Showing posts from December 27, 2015

The Road to Hell is Paved with Good Intentions... by Diane Bator

They say the road to hell is paved with good intentions. So are the pages of a good novel.

In real life, we all have all had good intentions that go wrong. That is one of those things that makes us all human and makes our characters more believable. Sometimes a character is only "evil" because he or she makes choices that seem like a good idea at the time. Many times he has the ability to undertake something that will correct a bad situation but fails to do so due to spite, procrastination, laziness or vice. These situations are what create such great tension and conflict in many novels and movies.

One of the best examples I can think of is Professor Severus Snape in the Harry Potter series. He is a character we all love to hate, yet we find out in the end that all he has wanted from the beginning is to protect Harry rather than see him killed. His actions were intended to help Harry all along and yet, Snape's own good intentions cost him his life.

In my third Wild Blue …


At the risk of revealing my age, I have to say the 1960’s was my time. Mini-skirts, stilettos (I’ve got the bunions to prove it), beehive hair-dos, I couldn’t quite manage that, although I did tease the life out of my hair and regularly put in coloured rinses, French Plum or Rich Burgundy, were the colours I favoured. I can remember when the Beatles made their first visit out to Australia. A couple of girls I worked with were lucky enough to get tickets to their concerts, (we hated them, of course), they came to work the next days minus their voices, and stayed that way for about a week, because they had screamed so much.
We used manual typewriters in those days. One original and four copies of everything we typed. I don’t know how many blouses I ruined because I got ink on the sleeves from changing the typewriter ribbon or the black stuff off the carbon paper.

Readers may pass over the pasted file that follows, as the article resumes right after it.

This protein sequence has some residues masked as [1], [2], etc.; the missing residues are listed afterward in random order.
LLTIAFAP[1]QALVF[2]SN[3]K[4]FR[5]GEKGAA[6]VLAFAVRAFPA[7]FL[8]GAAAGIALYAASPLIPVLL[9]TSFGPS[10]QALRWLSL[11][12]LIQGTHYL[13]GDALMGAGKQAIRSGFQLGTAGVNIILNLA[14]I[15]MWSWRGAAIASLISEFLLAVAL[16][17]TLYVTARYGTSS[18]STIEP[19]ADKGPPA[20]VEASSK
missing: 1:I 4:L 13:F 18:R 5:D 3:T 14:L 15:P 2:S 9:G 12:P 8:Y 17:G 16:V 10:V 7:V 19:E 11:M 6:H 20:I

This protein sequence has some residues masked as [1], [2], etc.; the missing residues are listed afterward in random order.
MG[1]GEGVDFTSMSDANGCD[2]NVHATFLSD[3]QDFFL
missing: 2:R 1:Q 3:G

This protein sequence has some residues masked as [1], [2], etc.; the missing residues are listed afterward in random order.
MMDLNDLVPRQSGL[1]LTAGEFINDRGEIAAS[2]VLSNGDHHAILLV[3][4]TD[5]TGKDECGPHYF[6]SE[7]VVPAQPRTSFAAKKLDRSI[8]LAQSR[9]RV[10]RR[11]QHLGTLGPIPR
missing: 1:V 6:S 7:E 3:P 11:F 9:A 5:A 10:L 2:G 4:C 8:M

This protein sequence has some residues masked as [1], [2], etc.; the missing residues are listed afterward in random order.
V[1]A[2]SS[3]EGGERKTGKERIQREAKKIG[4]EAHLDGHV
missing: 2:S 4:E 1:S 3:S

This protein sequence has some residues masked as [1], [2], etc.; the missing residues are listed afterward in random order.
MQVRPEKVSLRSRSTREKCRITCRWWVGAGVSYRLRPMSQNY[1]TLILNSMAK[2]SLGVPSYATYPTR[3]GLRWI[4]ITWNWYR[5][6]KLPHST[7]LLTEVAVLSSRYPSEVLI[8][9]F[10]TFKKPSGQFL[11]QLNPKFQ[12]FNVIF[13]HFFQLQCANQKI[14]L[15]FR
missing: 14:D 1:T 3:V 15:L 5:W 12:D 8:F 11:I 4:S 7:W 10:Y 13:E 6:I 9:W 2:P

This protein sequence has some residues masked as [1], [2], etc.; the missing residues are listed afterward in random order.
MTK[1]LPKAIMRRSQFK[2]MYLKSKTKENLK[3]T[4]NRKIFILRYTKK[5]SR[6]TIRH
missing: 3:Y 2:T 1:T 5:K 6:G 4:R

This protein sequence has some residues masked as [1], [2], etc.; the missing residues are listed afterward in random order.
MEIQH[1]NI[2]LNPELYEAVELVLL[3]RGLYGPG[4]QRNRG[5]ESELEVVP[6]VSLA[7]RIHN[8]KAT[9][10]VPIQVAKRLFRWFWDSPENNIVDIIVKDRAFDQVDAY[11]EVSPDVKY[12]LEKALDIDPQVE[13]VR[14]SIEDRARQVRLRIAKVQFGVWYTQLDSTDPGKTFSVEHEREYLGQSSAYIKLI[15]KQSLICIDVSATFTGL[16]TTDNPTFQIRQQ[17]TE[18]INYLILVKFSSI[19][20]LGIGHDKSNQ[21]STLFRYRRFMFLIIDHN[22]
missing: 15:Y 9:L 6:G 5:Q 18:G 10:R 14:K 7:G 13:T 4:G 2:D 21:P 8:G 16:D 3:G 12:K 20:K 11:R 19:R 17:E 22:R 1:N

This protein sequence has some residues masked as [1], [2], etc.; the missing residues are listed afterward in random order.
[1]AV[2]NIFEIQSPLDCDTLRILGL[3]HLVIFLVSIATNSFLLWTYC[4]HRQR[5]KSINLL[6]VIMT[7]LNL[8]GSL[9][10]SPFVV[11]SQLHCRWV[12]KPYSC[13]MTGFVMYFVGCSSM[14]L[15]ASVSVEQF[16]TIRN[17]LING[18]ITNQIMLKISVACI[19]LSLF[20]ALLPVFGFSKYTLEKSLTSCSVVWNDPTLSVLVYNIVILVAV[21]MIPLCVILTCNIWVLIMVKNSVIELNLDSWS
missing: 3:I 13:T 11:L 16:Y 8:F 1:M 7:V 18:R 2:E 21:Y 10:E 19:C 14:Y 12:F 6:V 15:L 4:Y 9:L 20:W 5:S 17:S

During this time the Vietnam War loomed in the background. The Australian government introduced conscription. It wa…


In my late teens in the 1960’s, I worked for a large government department in a typing pool with about twenty girls in it. Yes, I am that old.I started off with a manual typewriter and we had to type up an original and four carbon copies of every report or letter we did. I used to arrive home every night with black carbon marks on my sleeve. And don’t get me started on the woes of changing a typewriter ribbon.But I digress.
In those times in the typing pool, a blind date was a thing of ridicule. You were looked upon as desperate because you couldn’t find a man of your own, and had to rely on some other girl’s generosity to introduce you to her brother, her boyfriend’s mate etc.
Anyway, every year there was an annual ball, and if you didn’t attend, you were socially ruined. It was then public knowledge that you couldn’t get yourself a man.
My girlfriend and I cringed when everyone else was discussing their ball gown etc. and we hadn’t even been asked. W…

AMERICA SINGS by Shirley Martin

Even before this country became a nation, music and singing had been part of our heritage.  We’ve all heard this song:

Yankee Doodle went to town
Riding on a pony
He stuck a feather in his hat
And called it macaroni

According to legend, British soldiers sang this song to mock the disheveled American soldiers they fought with during the French and Indian War.

The War for Independence spawned a plethora of patriotic songs.  Here is a glimpse of one by Thomas Paine, author of “The Age of Reason” and “Common Sense.”

In a chariot of light from the regions of day, the Goddess of Liberty came;
Ten-thousand celestials directed the way, and hither conducted the dame.

If the War of 1812 is remembered for nothing else, it should be recognized as producing our national anthem, ‘The Star Spangled Banner.”  Many people have trouble reaching the high notes and many others would prefer “America, The Beautiful.”  But our national anthem is here to stay.

Known as “the father of American music” Stephen Foste…

What’s the World Coming To? by Eleanor Stem


An approach to writing: Lord Esterleigh's Daughter